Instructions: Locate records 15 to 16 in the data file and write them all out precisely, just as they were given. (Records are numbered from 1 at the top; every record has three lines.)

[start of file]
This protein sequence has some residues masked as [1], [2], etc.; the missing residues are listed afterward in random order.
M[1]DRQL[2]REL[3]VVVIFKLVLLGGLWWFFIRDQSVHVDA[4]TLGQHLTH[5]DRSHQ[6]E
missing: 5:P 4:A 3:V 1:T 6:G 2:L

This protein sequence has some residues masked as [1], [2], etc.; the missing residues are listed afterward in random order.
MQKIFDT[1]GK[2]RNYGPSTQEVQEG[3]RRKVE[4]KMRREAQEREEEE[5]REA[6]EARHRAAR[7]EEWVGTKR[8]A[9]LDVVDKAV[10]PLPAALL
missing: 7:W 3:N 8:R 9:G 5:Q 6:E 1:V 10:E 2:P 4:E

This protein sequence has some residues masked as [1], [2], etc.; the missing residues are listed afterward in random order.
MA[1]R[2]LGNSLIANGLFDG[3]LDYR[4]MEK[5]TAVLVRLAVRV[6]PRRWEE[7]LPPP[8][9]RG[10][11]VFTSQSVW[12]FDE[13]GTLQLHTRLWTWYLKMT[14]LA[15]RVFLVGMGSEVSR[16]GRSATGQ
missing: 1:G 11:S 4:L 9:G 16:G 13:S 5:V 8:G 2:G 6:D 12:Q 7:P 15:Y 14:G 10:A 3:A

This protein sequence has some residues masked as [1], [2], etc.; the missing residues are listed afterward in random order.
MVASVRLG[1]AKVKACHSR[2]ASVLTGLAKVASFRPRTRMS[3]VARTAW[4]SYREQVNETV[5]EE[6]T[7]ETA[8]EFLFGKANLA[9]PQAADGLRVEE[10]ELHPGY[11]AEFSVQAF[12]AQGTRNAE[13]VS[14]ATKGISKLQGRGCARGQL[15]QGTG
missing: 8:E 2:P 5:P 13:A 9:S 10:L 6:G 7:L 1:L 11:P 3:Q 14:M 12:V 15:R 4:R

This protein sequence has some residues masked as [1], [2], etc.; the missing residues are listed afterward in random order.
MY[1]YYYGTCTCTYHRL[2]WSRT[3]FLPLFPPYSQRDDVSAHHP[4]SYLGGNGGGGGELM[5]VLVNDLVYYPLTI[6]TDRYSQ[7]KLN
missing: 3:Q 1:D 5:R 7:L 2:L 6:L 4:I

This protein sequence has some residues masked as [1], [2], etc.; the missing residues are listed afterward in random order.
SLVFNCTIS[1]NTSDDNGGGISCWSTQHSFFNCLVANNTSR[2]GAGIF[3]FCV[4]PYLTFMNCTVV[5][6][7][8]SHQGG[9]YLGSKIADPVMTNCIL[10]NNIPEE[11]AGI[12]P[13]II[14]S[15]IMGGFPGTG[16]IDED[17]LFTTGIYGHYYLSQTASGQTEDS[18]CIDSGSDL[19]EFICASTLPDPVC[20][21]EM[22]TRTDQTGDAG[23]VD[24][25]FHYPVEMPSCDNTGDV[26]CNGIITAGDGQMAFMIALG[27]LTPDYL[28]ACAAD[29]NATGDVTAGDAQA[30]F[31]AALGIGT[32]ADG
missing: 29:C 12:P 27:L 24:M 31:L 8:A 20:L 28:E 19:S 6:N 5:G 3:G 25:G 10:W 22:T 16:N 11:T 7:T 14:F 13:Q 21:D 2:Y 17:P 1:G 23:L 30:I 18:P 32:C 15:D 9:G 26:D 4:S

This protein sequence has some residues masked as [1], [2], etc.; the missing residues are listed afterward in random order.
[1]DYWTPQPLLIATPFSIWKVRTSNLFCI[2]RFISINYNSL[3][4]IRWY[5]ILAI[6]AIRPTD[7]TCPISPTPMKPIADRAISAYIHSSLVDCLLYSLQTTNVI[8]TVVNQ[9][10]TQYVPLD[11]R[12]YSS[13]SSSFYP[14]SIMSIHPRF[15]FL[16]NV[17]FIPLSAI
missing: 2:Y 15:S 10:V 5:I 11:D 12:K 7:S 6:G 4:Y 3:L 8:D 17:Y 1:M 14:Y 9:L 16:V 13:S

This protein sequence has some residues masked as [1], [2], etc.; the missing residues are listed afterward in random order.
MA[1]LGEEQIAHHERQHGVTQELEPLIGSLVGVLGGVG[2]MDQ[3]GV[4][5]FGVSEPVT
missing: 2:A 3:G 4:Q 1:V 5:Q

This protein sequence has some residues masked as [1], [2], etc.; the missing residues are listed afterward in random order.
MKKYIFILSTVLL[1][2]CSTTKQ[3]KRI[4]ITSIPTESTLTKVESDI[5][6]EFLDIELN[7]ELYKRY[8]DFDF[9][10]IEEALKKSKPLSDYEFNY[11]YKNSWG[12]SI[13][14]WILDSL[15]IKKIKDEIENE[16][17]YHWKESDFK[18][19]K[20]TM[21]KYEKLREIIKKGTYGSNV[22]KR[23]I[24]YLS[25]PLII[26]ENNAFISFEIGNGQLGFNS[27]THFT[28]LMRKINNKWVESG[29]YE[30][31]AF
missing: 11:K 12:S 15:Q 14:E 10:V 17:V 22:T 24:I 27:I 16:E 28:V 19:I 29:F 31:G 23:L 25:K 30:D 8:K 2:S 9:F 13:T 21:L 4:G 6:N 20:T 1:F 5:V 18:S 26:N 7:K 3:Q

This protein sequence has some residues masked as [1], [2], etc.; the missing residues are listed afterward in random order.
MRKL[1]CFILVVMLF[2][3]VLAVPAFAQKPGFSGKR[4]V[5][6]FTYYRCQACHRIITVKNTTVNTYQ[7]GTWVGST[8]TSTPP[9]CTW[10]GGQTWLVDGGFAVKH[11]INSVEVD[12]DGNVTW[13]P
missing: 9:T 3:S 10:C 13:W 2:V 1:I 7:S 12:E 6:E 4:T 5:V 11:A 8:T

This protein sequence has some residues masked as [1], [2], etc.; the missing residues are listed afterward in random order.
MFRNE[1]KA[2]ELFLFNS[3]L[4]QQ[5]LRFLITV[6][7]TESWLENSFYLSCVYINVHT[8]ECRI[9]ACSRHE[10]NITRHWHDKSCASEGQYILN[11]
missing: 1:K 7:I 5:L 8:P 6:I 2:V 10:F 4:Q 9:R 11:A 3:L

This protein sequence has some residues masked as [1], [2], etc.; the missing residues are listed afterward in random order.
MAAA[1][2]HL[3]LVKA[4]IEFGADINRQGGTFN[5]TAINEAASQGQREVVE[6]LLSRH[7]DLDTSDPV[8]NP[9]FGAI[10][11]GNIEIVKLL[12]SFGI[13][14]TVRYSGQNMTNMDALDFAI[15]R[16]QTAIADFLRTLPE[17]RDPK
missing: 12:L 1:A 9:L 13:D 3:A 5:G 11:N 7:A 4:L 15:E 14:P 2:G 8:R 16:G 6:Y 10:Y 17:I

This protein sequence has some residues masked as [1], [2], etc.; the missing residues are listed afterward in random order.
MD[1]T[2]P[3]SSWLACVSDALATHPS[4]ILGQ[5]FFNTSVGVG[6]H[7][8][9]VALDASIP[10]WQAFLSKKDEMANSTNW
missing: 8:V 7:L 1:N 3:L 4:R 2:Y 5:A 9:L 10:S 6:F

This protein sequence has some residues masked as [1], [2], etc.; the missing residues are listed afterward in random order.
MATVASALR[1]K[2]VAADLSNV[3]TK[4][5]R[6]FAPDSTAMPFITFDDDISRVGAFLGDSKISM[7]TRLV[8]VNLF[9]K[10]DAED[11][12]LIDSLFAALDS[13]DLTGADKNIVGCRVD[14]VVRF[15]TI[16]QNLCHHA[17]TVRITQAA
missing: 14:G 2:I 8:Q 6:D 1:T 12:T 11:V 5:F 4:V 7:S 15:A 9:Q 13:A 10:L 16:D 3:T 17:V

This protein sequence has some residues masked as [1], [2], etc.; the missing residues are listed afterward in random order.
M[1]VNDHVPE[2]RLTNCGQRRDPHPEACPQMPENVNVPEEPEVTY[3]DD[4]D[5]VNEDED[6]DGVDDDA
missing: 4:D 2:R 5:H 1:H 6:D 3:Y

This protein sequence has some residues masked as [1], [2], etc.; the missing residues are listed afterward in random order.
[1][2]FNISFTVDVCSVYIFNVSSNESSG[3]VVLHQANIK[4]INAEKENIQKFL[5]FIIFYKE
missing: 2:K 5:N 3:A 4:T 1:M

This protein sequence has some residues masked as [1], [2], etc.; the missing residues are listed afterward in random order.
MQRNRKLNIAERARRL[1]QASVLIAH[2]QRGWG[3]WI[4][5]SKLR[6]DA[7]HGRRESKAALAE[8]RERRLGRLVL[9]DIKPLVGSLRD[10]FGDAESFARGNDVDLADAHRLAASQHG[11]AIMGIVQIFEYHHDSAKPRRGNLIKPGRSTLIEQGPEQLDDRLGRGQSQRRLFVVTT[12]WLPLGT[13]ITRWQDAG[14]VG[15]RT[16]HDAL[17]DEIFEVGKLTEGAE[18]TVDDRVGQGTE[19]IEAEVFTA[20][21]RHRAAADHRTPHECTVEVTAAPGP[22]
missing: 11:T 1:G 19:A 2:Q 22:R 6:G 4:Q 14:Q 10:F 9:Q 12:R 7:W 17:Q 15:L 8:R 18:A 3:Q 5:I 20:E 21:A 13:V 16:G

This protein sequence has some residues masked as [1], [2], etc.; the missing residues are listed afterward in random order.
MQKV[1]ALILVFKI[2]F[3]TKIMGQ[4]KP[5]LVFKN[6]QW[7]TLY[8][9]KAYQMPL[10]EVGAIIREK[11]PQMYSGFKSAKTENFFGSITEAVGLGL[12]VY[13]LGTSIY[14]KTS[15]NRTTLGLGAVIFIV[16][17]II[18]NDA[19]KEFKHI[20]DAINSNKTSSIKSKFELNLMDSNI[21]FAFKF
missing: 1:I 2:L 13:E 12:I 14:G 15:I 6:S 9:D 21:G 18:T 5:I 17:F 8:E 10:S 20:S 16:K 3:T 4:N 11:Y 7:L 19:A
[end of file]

This protein sequence has some residues masked as [1], [2], etc.; the missing residues are listed afterward in random order.
M[1]VNDHVPE[2]RLTNCGQRRDPHPEACPQMPENVNVPEEPEVTY[3]DD[4]D[5]VNEDED[6]DGVDDDA
missing: 4:D 2:R 5:H 1:H 6:D 3:Y

This protein sequence has some residues masked as [1], [2], etc.; the missing residues are listed afterward in random order.
[1][2]FNISFTVDVCSVYIFNVSSNESSG[3]VVLHQANIK[4]INAEKENIQKFL[5]FIIFYKE
missing: 2:K 5:N 3:A 4:T 1:M